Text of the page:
From Immigrant to Entrepreneur
October 27 @ 10:00 am - 11:30 am
a Canadian serial entrepreneur? Join us and find out!
All entrepreneurs struggle in their early years. But as a new immigrant to Canada, Karla Briones faced more than the usual set of business challenges.
In this session, serial entrepreneur Karla will relate her experiences of immigrating from Mexico to Canada as a young adult, and her and her family’s struggles and experience in opening their first business. She will also share three key learnings for success as a newcomer entrepreneur.
If you identify as an immigrant entrepreneur — or aspire to be one — this session will provide inspiration and actionable resources to get you started or grow your business.
By the end of the workshop participants will:
– Discover the key “must-have” in any business
– Be inspired to start or keep growing their own business
– Have an actionable plan moving forward
– Be aware of resources available to immigrant entrepreneurs
NOTE: Attendees will be emailed a Zoom link to the online session by separate email prior to the event.
ABOUT THE PRESENTER:
Karla Briones arrived in Canada in a U-Haul truck with her family when she was 18 – after a long five-day drive from her native country, Mexico. She and her family lived the struggles most immigrants experience: cultural, language, environment and job security barriers.
She is now proudly a Mexican-Canadian serial entrepreneur with retail, food and beverage, and online businesses. In her newest venture, Karla Briones Consulting, she uses her 10-year business experience to assist new immigrants become successful entrepreneurs in their adopted country by helping them build sustainable and scalable businesses. Her mission is to build the strongest, most thriving and collaborative immigrant entrepreneurship ecosystem in the world – one newcomer at a time.
This fall, Karla is launching the Immigrants Developing Entrepreneurs Academy (IDEA), a digital platform where newcomers will gain knowledge, access mentorship through a network of successful immigrant entrepreneurs and funding so they can launch, incubate and accelerate their businesses regardless of what part of Canada they are in – regardless of the industry they want to be in.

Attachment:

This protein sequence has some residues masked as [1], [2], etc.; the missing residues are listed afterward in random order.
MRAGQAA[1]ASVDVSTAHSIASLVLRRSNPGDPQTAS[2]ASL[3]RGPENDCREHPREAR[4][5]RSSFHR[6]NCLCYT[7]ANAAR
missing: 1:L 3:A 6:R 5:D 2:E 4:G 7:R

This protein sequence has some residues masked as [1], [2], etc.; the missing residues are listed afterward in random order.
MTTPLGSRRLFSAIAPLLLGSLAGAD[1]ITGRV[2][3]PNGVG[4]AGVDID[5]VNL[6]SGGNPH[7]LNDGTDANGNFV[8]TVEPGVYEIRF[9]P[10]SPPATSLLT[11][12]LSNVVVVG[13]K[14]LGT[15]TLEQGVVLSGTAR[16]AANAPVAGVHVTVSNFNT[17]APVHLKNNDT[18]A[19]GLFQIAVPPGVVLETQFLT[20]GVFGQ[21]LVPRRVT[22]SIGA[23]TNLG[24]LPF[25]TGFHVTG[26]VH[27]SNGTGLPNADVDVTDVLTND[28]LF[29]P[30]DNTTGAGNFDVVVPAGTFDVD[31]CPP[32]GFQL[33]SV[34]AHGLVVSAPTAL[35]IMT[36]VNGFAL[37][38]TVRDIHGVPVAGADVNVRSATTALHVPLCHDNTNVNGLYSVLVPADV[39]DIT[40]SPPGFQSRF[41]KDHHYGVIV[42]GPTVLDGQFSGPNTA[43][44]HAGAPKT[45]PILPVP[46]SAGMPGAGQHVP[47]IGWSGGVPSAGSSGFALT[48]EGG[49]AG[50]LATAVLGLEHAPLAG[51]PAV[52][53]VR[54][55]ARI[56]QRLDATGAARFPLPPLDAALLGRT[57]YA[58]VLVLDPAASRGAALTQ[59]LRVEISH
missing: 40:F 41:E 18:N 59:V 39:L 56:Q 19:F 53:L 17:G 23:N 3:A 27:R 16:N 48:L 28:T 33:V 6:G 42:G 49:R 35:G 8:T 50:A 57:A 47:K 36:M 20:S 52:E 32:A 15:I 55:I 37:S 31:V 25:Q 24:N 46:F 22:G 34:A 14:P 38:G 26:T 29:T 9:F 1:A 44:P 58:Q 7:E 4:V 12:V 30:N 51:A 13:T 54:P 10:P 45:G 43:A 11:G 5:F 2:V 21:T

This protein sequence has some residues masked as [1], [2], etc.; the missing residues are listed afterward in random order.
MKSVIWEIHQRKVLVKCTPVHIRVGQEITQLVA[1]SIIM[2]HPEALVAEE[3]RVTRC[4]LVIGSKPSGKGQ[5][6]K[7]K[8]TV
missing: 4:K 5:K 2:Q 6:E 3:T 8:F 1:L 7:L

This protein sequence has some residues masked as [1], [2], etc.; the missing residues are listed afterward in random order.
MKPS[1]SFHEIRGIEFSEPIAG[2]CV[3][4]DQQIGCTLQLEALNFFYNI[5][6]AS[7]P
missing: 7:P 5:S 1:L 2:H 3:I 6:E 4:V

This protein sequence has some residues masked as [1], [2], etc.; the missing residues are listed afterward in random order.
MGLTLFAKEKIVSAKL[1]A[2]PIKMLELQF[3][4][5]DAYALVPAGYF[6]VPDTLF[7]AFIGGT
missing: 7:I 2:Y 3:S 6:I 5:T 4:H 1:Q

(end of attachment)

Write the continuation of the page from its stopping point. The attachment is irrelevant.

Karla is also part of the team of independent business advisors at Invest Ottawa – the local economic development agency which provides services to local aspiring and current entrepreneurs needing support. She works with all types of entrepreneurs at different stages, and most recently launched the Peer Groups, where she helps revenue-generating companies reach their first $1M faster.
Karla is a recipient of the 2018 City of Ottawa Immigrant Entrepreneur Award, given to an immigrant who has made an impact in the local economy and entrepreneurship ecosystem. She actively gives back to her community and is a business mentor with Futurpreneur Canada, World Skills’ Entrepreneurship Connections program, the Centre for Social Enterprise Development (CSED) and other local community groups.
A guest speaker, lecturer, and generous with her advice, Karla is passionate about growing the entrepreneurship ecosystem in Canada and giving back to the country that welcomed her with open arms.
She is also the lucky mom of two amazing, strong and inspiring humans: Carmen (8) and Nayeli (12) who also have their own business! She lovingly instills in them her Mexican roots and encourages them to use their Canadian wings to fly after their biggest dreams. Her husband and business partner, Shawn, patiently supports, encourages and contributes to the success of it all.
ABOUT THE WE-CAN PROJECT:
The WE-CAN Project is led by Queen’s University and supported by the Government of Canada. Its mission is to inspire and empower existing and aspiring women entrepreneurs by providing them with tools, resources, expert mentors, networks and community building to expand existing businesses and to launch new ventures.
The Government of Canada, through FedDev Ontario’s Women Entrepreneurship Strategy (WES) Ecosystem Fund is providing $3.2 million for Queen’s University to design and deliver programs and services to accelerate, train, mentor and provide resources to women entrepreneurs and women-led companies in the community.
The focus of the WES strategy is to provide support to women entrepreneurs from diverse and underrepresented groups.
Please note: Queen’s University’s collection of personal information is authorized by its Royal Charter of 1841, as amended. Personal information is collected for the purpose of admissions, registration, academic progress, and administering University programs, university-related student services and activities, activities of student societies, safety, financial assistance and awards, and advancement, and will be used for those or consistent purposes. Personal information may be disclosed to and used by employees of the University who need the information in the performance of their duties.